It was to be owned by CSDTT and in particular by the research group (also being considered Actors) to operate within CSDTT's regulations and policies, and to respond to current and new government skills development policies in South Africa (Environment), in particular to policies relating to each Client's sector.
Using this generic model, participants described the main activities of a system for defining research projects at CSDTT as follows:
As seen in Figure 4, from an observation and assessment of policies and internal research capabilities in skills development, it was felt that the CSDTT research unit could be more proactive in defining research projects and more responsive to the requirements of their clients or their own research objectives.
The elaboration of this conceptual model prompted several questions by participants in relation to what CSDTT should do about the situation.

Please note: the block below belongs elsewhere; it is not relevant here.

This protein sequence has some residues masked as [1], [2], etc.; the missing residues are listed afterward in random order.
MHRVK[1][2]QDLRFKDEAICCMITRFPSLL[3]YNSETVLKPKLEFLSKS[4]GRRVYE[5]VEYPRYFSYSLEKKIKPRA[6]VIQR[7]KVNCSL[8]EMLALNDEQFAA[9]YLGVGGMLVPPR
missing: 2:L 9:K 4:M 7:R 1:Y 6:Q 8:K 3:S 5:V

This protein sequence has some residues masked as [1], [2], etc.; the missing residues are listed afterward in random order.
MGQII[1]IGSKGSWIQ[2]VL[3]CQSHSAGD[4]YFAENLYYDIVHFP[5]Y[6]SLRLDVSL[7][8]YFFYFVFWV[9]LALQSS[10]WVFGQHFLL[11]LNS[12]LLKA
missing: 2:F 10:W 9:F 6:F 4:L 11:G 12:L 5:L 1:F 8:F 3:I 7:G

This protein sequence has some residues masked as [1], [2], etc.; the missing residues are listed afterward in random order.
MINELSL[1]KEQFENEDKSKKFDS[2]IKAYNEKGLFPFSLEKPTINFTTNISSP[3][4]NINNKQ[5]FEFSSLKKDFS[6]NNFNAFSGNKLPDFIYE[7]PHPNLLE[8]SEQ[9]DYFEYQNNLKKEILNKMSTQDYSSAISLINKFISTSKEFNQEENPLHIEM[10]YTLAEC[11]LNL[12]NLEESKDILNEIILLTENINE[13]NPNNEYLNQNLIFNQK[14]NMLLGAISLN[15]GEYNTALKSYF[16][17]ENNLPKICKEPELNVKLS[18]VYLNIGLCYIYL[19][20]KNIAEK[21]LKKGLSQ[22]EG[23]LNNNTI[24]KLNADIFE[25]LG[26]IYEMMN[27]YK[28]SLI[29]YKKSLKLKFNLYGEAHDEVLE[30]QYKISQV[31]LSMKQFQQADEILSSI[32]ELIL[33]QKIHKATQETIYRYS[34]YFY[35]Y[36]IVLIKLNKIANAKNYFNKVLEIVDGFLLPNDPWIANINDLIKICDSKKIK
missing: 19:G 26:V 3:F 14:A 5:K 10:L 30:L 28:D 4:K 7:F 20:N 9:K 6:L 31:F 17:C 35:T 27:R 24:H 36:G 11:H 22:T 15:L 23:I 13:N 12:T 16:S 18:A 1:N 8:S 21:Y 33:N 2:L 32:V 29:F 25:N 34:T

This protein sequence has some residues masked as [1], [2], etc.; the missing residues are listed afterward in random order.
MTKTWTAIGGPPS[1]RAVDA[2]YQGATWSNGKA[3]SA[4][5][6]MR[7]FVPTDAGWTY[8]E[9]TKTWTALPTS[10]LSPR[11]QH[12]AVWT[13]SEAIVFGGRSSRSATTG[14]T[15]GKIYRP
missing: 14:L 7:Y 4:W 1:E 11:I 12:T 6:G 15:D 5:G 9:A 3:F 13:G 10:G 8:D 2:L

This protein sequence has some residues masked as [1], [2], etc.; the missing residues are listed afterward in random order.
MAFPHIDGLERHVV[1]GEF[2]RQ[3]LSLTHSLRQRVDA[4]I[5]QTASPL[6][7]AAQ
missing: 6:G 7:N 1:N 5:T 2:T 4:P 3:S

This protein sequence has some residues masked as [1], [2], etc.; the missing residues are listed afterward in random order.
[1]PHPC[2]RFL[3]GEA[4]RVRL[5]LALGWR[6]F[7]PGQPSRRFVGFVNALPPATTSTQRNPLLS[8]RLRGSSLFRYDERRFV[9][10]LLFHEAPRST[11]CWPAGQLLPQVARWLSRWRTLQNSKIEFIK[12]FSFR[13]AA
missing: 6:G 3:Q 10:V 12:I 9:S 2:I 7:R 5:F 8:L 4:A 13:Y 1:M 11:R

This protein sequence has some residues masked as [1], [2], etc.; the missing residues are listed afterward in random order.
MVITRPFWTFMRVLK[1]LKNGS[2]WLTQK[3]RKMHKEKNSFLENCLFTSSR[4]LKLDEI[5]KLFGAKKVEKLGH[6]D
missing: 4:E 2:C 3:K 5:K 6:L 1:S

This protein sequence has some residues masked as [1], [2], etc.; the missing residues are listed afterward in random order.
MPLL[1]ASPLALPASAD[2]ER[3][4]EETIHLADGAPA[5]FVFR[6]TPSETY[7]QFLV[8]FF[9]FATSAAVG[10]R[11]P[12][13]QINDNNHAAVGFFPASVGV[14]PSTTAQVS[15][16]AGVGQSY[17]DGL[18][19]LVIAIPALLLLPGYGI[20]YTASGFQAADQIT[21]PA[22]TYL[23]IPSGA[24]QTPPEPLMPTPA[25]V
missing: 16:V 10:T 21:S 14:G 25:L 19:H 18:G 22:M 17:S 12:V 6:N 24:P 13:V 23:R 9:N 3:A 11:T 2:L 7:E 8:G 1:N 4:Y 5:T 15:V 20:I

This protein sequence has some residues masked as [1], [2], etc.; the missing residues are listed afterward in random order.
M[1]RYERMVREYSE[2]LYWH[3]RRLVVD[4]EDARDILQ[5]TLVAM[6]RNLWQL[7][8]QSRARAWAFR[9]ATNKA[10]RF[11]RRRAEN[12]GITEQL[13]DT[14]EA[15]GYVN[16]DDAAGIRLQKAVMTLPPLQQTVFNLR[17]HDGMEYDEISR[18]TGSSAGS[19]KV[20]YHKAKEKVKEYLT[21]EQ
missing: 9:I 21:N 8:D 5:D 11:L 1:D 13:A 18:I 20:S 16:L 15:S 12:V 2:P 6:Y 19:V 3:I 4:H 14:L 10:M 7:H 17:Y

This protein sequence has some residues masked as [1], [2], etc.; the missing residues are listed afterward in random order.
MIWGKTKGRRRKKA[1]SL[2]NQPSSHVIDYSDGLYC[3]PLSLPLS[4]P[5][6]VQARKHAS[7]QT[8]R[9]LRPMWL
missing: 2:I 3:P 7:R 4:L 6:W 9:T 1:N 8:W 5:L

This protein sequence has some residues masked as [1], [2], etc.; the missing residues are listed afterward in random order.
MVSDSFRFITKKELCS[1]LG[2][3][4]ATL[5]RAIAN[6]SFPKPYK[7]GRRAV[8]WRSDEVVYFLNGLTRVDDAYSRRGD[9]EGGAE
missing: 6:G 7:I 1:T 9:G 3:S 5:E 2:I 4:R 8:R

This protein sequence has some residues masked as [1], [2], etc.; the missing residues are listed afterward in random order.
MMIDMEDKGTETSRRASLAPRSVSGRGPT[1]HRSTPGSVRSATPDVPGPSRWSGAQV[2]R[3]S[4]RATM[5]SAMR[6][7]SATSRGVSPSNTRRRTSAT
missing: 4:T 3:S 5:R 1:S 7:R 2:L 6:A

How can researchers increase their degree of interaction with CSDTT clients?
After one of the junior researchers presented the model, CSDTT research's manager (Fiona) and a senior researcher expressed the view that they had found the model very useful.
At CSDTT, the issues being raised were 'undiscussable', and it is possible that researchers feared that some of these issues would come up in discussion, and this could have detrimental consequences.
Research capabilities to be enhanced included: assessing feasibility and viability of initiatives, defining research opportunities out of these initiatives, establishing quality research indicators and setting appropriate research priorities by negotiating with CSDTT clients.
At the beginning of the intervention exercise, it was assumed that research in skills development at CSDTT was predominantly a 'mode 2" type (Gibbons et al.
However, at CSDTT, hierarchy and expertise did not seem to help, but prevented what could have been a more effective interaction to define potential changes from going forward.